tomland: Bidirectional TOML serialization

[ configuration, library, mpl, program, text, toml ] [ Propose Tags ]

Implementation of bidirectional TOML serialization. Simple codecs look like this:

data User = User
    { userName :: Text
    , userAge  :: Int
    }

userCodec :: TomlCodec User
userCodec = User
    <$> Toml.text "name" .= userName
    <*> Toml.int  "age"  .= userAge

The following blog post has more details about library design:


[Skip to Readme]
Versions [faq] 0.0.0, 0.1.0, 0.2.0, 0.2.1, 0.3, 0.3.1, 0.4.0, 0.5.0, 1.0.0, 1.0.1.0, 1.1.0.0, 1.1.0.1, 1.2.0.0, 1.2.1.0, 1.3.0.0, 1.3.1.0
Change log CHANGELOG.md
Dependencies base (>=4.11 && <4.15), bytestring (==0.10.*), containers (>=0.5.7 && <0.7), deepseq (==1.4.*), hashable (>=1.2 && <1.4), megaparsec (>=7.0.5 && <9.1), mtl (==2.2.*), parser-combinators (>=1.1.0 && <1.3), text (==1.2.*), time (>=1.8 && <1.11), tomland, transformers (==0.5.*), unordered-containers (>=0.2.7 && <0.3), validation-selective (>=0.1.0.0 && <0.2) [details]
License MPL-2.0
Copyright 2018-2020 Kowainik
Author Dmitrii Kovanikov, Veronika Romashkina
Maintainer Kowainik <xrom.xkov@gmail.com>
Category TOML, Text, Configuration
Home page https://github.com/kowainik/tomland
Bug tracker https://github.com/kowainik/tomland/issues
Source repo head: git clone https://github.com/kowainik/tomland.git
Uploaded by vrom911 at 2020-09-21T17:03:25Z
Distributions Arch:1.3.1.0, LTSHaskell:0.5.0, NixOS:1.3.1.0, Stackage:1.0.0
Executables play-tomland, readme
Downloads 7576 total (142 in the last 30 days)
Rating 2.5 (votes: 3) [estimated by Bayesian average]
Your Rating
  • λ
  • λ
  • λ
Status Hackage Matrix CI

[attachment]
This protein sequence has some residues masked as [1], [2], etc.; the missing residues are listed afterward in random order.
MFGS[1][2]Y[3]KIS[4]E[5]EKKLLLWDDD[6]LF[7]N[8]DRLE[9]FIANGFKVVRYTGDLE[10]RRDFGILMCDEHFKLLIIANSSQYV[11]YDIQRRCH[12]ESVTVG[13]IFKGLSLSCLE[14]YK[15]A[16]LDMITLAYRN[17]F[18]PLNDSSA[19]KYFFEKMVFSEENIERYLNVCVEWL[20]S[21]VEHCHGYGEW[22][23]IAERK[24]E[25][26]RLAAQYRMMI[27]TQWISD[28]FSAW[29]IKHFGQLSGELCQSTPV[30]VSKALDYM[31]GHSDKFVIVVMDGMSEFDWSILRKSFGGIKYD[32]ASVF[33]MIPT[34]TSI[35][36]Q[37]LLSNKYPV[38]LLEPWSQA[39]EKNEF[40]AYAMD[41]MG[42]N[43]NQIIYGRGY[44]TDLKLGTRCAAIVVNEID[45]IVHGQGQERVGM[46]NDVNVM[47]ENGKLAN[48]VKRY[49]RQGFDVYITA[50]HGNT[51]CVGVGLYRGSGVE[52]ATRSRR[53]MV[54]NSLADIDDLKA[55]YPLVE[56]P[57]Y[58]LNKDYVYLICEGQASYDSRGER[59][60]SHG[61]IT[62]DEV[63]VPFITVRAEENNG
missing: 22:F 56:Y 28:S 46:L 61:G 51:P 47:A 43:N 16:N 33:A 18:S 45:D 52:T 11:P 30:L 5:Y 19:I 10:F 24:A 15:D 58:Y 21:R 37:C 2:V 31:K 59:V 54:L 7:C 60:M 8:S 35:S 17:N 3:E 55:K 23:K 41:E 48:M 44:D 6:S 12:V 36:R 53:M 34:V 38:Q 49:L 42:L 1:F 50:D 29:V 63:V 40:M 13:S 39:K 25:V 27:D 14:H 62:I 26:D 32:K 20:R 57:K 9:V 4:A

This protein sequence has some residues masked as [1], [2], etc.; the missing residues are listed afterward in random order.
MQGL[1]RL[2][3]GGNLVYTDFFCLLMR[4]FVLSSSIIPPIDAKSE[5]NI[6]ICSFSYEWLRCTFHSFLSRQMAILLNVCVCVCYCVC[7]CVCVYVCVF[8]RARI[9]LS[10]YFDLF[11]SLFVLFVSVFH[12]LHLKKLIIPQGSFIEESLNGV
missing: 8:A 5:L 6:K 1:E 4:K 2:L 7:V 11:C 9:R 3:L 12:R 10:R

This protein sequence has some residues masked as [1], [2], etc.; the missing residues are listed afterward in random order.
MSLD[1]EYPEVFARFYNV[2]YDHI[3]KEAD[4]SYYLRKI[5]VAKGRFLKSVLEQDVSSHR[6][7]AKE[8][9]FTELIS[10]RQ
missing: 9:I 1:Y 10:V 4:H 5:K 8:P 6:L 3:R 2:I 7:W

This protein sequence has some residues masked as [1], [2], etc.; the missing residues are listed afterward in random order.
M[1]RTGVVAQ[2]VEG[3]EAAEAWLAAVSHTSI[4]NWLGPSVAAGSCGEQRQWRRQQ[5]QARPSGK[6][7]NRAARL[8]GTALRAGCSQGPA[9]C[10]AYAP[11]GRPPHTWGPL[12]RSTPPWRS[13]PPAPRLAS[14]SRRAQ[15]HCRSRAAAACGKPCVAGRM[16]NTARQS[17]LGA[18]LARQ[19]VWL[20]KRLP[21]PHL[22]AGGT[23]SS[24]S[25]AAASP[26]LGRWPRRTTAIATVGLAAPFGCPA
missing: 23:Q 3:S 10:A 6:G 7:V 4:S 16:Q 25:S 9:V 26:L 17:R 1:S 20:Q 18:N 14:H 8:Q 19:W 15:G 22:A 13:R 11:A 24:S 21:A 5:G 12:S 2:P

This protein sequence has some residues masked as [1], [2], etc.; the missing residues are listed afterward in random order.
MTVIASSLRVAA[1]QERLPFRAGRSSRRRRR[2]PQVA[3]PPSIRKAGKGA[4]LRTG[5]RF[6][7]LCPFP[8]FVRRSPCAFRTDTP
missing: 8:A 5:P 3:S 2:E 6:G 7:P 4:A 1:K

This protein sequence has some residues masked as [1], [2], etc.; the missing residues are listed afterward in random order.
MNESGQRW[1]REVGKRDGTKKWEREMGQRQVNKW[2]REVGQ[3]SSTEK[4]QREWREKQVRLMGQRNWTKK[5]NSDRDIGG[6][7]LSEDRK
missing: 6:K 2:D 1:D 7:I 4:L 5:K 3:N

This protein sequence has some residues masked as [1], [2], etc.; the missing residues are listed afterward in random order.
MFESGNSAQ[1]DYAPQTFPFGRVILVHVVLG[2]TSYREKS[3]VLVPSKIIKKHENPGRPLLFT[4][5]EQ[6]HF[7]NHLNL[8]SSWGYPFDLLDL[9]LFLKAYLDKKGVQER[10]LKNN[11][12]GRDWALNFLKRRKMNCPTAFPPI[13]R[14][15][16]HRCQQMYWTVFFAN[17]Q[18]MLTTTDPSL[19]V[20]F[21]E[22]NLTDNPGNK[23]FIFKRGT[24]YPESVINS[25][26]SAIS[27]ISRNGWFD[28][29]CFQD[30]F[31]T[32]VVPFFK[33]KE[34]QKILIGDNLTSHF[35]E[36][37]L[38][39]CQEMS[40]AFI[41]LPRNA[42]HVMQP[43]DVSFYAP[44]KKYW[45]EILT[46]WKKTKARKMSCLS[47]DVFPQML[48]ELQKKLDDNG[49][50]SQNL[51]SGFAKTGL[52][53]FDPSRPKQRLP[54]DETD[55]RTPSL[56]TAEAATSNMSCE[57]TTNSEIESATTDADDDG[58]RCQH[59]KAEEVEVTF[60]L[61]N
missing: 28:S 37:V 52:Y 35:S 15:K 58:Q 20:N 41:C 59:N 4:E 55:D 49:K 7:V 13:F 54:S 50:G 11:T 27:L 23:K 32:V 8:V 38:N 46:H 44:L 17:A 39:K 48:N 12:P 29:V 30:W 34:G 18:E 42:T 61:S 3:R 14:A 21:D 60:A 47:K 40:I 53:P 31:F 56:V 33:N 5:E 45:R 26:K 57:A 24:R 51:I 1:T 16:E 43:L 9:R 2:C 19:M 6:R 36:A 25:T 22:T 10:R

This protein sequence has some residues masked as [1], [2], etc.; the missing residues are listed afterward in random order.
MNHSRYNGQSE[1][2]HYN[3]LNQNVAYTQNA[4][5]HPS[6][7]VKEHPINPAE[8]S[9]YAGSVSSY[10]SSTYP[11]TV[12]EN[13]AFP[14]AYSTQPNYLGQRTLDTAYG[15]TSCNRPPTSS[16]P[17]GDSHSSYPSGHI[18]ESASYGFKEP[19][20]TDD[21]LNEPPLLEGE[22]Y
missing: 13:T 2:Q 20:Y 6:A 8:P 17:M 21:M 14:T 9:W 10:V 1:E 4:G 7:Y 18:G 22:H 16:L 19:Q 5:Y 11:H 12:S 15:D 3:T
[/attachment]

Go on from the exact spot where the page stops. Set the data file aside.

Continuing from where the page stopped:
Docs uploaded by user
Build status unknown [no reports yet]

Modules

[Index] [Quick Jump]

Downloads

Maintainer's Corner

For package maintainers and hackage trustees


Readme for tomland-1.3.1.0

[back to package description]

tomland

palm

GitHub CI AppVeyor CI Hackage Stackage LTS Stackage Nightly MPL-2.0 license

“A library is like an island in the middle of a vast sea of ignorance, particularly if the library is very tall and the surrounding area has been flooded.”

― Lemony Snicket, Horseradish

tomland is a Haskell library for Bidirectional TOML Serialization. It provides the composable interface for implementing TOML codecs. If you want to use TOML as a configuration for your tool or application, you can use tomland to easily convert in both ways between textual TOML representation and Haskell types.

✍️ tomland supports TOML spec version 0.5.0.

The following blog post has more details about the library design and internal implementation details:

This README contains a basic usage example of the tomland library. All code below can be compiled and run with the following command:

cabal run readme

Preamble: imports and language extensions

Since this is a literate haskell file, we need to specify all our language extensions and imports up front.

{-# OPTIONS -Wno-unused-top-binds #-}

{-# LANGUAGE LambdaCase        #-}
{-# LANGUAGE OverloadedStrings #-}